Binance, the world’s largest crypto exchange by volume, has admitted further management issues in its stablecoin products.
Pegged tokens were not always 1:1 backed
On Jan 10, Binance only admitted to the flaws in its Binance-peg BUSD reserves, saying that it has sometimes been flawed. The spokesperson also noted that these flaws may have resulted from the platform’s operational delays. However, more information has been brought to light, and Binance now admits that there were more issues with its wrapped tokens backing issued on its blockchain.
The Binance admission only came after a new analysis published by Jonathan Reiter, co-founder of the blockchain analytics company ChainArgos. It shows that specific pegged tokens did not always appear 1:1 backed.
As Patrick Tan, CEO of NovumAlpha and General Counsel for ChainArgos, highlights on Twitter, one of these is the synthetic $BNB version of ethereum USDC, Binance-peg USDC. On Aug. 17, 2022, almost $1.8 billion of $USDC was withdrawn from Binance’s escrow wallet, the backing for the synthetic pegged token.
The USDC was then transferred to a separate wallet, which Binance controlled, and they then moved most of it in and out of that wallet. Over the coming months, the exchange burned about $1 billion of its Binance-peg USDC. Through burning, tokens are reduced from circulation, increasing the token’s value and scarcity.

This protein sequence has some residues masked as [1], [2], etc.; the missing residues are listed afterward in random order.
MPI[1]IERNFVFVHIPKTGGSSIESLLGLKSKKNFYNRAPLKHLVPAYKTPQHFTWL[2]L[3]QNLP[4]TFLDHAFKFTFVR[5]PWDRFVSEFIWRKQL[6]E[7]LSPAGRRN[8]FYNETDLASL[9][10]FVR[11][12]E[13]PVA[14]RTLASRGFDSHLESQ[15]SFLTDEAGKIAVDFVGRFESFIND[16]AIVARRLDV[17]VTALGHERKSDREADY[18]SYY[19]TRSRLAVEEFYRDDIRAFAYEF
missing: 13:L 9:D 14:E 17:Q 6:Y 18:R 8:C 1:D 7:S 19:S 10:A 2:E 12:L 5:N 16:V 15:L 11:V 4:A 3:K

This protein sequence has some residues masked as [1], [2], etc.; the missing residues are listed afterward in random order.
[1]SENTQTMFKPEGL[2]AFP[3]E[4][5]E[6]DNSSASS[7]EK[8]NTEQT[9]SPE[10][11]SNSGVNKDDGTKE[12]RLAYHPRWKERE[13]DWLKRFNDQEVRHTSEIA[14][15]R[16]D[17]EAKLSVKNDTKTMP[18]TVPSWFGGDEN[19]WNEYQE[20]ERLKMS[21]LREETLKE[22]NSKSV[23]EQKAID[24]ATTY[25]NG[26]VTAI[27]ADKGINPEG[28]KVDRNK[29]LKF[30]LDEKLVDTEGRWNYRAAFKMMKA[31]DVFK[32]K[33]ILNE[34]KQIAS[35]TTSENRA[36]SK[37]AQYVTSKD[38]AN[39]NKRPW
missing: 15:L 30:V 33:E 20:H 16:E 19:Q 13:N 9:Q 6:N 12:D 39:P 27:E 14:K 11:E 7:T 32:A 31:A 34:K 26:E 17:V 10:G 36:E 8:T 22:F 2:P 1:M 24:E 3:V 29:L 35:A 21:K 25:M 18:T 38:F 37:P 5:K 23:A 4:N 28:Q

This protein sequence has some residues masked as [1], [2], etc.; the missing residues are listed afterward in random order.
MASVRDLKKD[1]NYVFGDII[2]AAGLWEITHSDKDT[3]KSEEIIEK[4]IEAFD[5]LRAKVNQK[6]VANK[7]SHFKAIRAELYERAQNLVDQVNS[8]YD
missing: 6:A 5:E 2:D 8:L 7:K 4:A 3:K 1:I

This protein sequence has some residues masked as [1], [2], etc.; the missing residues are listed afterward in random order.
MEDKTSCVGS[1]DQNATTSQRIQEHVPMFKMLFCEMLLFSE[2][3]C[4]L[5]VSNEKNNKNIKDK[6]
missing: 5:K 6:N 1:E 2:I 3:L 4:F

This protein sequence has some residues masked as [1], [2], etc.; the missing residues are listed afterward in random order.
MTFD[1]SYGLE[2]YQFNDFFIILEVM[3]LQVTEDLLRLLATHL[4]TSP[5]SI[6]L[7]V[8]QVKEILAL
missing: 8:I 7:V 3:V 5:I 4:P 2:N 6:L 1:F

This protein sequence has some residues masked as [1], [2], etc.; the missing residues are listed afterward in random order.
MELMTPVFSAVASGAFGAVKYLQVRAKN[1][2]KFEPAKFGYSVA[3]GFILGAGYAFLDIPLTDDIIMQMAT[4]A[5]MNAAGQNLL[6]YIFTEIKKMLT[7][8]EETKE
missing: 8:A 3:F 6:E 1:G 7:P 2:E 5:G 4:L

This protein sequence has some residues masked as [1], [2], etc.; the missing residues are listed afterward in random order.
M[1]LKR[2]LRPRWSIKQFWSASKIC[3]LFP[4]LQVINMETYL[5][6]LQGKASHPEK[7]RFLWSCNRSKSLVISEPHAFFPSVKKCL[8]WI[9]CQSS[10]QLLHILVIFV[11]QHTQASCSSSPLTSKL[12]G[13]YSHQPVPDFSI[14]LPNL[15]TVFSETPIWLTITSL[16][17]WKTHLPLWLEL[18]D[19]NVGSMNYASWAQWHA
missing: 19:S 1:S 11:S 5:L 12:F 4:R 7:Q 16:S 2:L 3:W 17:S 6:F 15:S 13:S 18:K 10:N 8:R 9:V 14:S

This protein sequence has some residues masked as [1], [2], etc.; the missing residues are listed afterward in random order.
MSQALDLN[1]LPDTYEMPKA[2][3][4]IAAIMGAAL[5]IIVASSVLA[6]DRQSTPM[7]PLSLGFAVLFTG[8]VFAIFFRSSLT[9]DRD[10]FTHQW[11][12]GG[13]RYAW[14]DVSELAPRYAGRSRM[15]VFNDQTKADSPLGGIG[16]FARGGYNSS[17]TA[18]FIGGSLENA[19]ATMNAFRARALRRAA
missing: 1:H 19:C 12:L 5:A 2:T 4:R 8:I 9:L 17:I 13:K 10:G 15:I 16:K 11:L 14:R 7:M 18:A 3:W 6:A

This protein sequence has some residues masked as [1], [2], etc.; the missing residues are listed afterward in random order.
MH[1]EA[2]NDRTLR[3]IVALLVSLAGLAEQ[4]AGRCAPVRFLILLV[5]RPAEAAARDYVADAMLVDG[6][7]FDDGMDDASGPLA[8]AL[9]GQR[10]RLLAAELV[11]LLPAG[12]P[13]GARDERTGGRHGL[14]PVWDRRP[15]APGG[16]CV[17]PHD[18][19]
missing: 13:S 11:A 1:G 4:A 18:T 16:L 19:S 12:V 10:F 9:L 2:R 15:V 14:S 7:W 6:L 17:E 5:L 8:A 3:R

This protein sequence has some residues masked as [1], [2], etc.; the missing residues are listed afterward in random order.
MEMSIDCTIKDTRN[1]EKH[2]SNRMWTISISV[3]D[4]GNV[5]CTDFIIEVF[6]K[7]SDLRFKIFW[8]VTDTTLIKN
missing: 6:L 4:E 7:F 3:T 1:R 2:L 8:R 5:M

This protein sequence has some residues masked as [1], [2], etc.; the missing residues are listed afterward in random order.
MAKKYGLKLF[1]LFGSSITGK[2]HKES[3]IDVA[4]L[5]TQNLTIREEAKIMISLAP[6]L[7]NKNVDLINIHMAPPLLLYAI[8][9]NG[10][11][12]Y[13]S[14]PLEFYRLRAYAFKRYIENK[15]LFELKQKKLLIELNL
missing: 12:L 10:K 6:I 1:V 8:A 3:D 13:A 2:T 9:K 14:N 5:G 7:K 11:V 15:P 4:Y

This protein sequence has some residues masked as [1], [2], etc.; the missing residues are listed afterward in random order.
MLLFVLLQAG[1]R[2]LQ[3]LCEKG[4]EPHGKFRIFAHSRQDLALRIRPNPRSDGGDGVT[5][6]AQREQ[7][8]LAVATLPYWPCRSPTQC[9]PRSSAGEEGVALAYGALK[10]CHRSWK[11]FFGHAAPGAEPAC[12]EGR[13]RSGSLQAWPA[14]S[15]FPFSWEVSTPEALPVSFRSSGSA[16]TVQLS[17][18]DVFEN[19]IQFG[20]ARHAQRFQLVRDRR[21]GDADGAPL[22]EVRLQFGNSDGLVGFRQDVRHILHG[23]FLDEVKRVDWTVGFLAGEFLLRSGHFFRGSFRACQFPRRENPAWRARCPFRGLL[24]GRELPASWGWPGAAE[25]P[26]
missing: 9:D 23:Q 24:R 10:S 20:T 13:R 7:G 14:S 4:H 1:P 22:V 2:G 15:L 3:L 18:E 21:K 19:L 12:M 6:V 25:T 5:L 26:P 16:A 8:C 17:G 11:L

Over the period, Binance-peg USDC would, however, remain publicly unbacked. Simply put, the escrow wallet no longer contained the USDC meant to be collateral for around $1 billion in Binance-peg USDC.
It was only until Dec. 6 that Binance would move about $883 million of USDC back to the escrow wallet. Hence, the market cap of the Binance-peg USDC matched again.
The Binance spokesperson mentioned issues with wallet management and transparency on where they held backing assets. “Administration of hot wallets has not always been perfect,” they said. “Collateral had been stored in cold wallets unknown to the public.”
The spokesperson said that Binance is working on vamping up transparency for users. It will include a webpage indicating proof of collateral for its pegged tokens. Even though they did not specify the time it would be created, the Wayback Machine shows the first record of the site to be Nov. 12, which was around when Binance CEO, Changpeng Zhao promised to release proof-of-reserves.
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